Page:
Start things right with the most important meal of the day – breakfast. The Icelandic diet is based around the idea of simple dishes that’ll keep you full up for longer. Take their traditional breakfast, hafragrautur, for example. It’s a type of oatmeal, made with hot milk and sprinkled with brown sugar, that’ll set you up right for a day in the Arctic chill. And, if you’re on a budget, you’ll be chuffed to know that all of our hotels in Iceland come with breakfast included. Expect the likes of pastries, bread and cereals, along with some cold meat and cheeses.
Once you’ve had your fill, and you’ve donned your warm layers, why not spend a morning taking a leisurely stroll around Tjörnin Lake, AKA The Pond? It’s easy to see why this is one of Reykjavik’s most snapped attractions, with the swans on the water and the backdrop of the Reykjavik City Hall behind. If architecture’s your thing, Hallgrímskirkja Church is a definite must-visit, too. This impressive building is one of the tallest structures in Iceland.
Retail therapy can be a great way to warm up after being out and about for a few hours. And, for the shopaholics out there, Iceland’s biggest indoor shopping centre, Smáralind, certainly doesn’t disappoint. Inside, you’ll find around 100 shops, spread over three floors, including high-street favourites like Zara, Apple and Pandora. You can also buy more traditional Icelandic souvenirs, like lava rock jewellery.
If you love fish and seafood, you’ll be in your element at lunchtime. Take a stroll down to any marina and you’ll see restaurant after restaurant offering the catch of the day. It’ll vary daily, but you can expect things like battered cod and grilled Arctic charr, which is quite similar to salmon. Whatever you opt for, though, you can be sure it will have been plucked out of the water earlier that morning. You can’t get fresher than that.
If you’re travelling in winter, between 2pm and 4pm will be the peak daylight hours. You could spend the afternoon on a whale-watching excursion. These trips normally last a couple of hours, and depart from Reykjavik Harbour. If you’ve got a camera with a telephoto lens, bring it along, as you’re likely to get some excellent shots of mammals like white-beaked dolphins and humpback whales. Then again, if relaxation is more your thing, take a dip in the famous Blue Lagoon. This collection of geothermic pools are basically the planet’s original hot tubs, and probably the only place in Iceland where you can strip down to just your swimwear and not get frostbite. Temperatures in these milky waters can reach a toasty 37 degrees. Plus, you can enjoy an in-water massage, or grab a cocktail at the swim-up bar and just sit back and soak up the jaw-dropping views.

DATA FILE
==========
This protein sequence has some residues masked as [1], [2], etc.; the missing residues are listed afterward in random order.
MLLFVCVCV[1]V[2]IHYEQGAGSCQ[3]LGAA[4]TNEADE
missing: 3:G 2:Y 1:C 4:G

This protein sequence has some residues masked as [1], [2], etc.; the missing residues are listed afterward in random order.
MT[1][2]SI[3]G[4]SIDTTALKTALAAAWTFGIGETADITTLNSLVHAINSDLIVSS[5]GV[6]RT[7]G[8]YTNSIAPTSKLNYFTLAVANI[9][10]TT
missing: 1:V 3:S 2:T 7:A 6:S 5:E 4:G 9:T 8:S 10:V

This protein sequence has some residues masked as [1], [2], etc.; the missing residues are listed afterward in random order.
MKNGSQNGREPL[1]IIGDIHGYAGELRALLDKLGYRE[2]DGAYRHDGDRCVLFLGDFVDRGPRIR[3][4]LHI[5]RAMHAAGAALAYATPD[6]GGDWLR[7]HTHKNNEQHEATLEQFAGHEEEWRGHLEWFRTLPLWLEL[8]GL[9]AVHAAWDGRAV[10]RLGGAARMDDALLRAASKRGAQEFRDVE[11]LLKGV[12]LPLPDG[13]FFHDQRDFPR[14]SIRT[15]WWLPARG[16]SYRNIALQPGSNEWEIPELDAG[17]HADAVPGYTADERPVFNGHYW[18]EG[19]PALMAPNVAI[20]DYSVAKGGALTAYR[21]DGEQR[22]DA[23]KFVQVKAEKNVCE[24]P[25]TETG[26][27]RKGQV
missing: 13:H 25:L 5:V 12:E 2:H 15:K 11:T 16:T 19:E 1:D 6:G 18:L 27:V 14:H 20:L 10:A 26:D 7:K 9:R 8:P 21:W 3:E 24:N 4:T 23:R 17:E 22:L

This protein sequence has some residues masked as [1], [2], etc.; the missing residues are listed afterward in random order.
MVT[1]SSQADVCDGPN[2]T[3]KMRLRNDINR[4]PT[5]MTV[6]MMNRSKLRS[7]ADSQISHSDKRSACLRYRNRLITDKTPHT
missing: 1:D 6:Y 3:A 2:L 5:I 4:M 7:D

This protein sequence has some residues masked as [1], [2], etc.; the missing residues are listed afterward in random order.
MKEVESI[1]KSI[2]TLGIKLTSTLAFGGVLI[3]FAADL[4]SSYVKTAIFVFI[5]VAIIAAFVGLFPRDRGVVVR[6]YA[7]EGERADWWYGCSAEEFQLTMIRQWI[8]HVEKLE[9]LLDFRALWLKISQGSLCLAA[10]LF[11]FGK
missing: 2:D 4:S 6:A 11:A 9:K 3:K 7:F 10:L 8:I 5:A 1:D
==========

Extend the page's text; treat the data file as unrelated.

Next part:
Just because the daylight’s fading, it doesn’t mean your day’s over. The Harpa Concert Hall puts on a range of musical performances, which you could pick up a ticket for. Even if you don’t fancy taking in a show, the building’s free to walk around, and its floor-to-ceiling windows mean you’ll catch knockout views of the city. There’s also a cocktail bar on one of the top levels, so you can sip a Tequila Sunrise as the sun goes down.
Getting some grub in Iceland can be as adventurous as you make it. When dinner rolls around, you’ll find menus offering more well-known dishes like lamb and seafood. But, if you fancy yourself as a bit of a foodie, authentic options like reindeer steak, shark and even puffin aren’t too hard to find. You can even try a boiled sheep head, but we’ll just say it’s an acquired taste…
Seeing the Northern Lights tops the list of things to do in Iceland. That’s why all of our Iceland holidays include a trip to try and spot them. These flashes of colourful lights in the sky have a kind of magical feel to them, and it’s often said to be a romantic experience. Because it’s nature, nothing’s guaranteed. But, if you don’t see them, we’ll take you out again for free. The tours normally pick you up from your hotel at about 9pm, and you’ll usually get a few hours to try to catch a glimpse of the spectacle.
Whether you’re successful in seeing the lights or not, you can celebrate – or commiserate – with some of Reykjavik’s nightlife. What’s great is everything’s on one street – Laugavegur – so it’s all within walking distance. And, the majority of venues don’t charge an entry fee. Check out Kaffibarinn if you love your disco and electro pop music. And, if you want to pull an all-nighter, places like the rock bar, Bar 11, have been known to stay open ‘til 6am.
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Author: Sarah Clayton
Klettur Hotel is close to the capital's scenic harbour, and comes with its own friendly little bar stocked with Icelandic beers.
The stylish Alda Hotel comes with a fitness room, sauna and outdoor terrace complete with a hot tub.
Just five minutes from the centre of town, Fosshotel Reykjavik chic interiors are filled with natural materials and green and blue accents, channelling the same landscape as seen in Game of Thrones.
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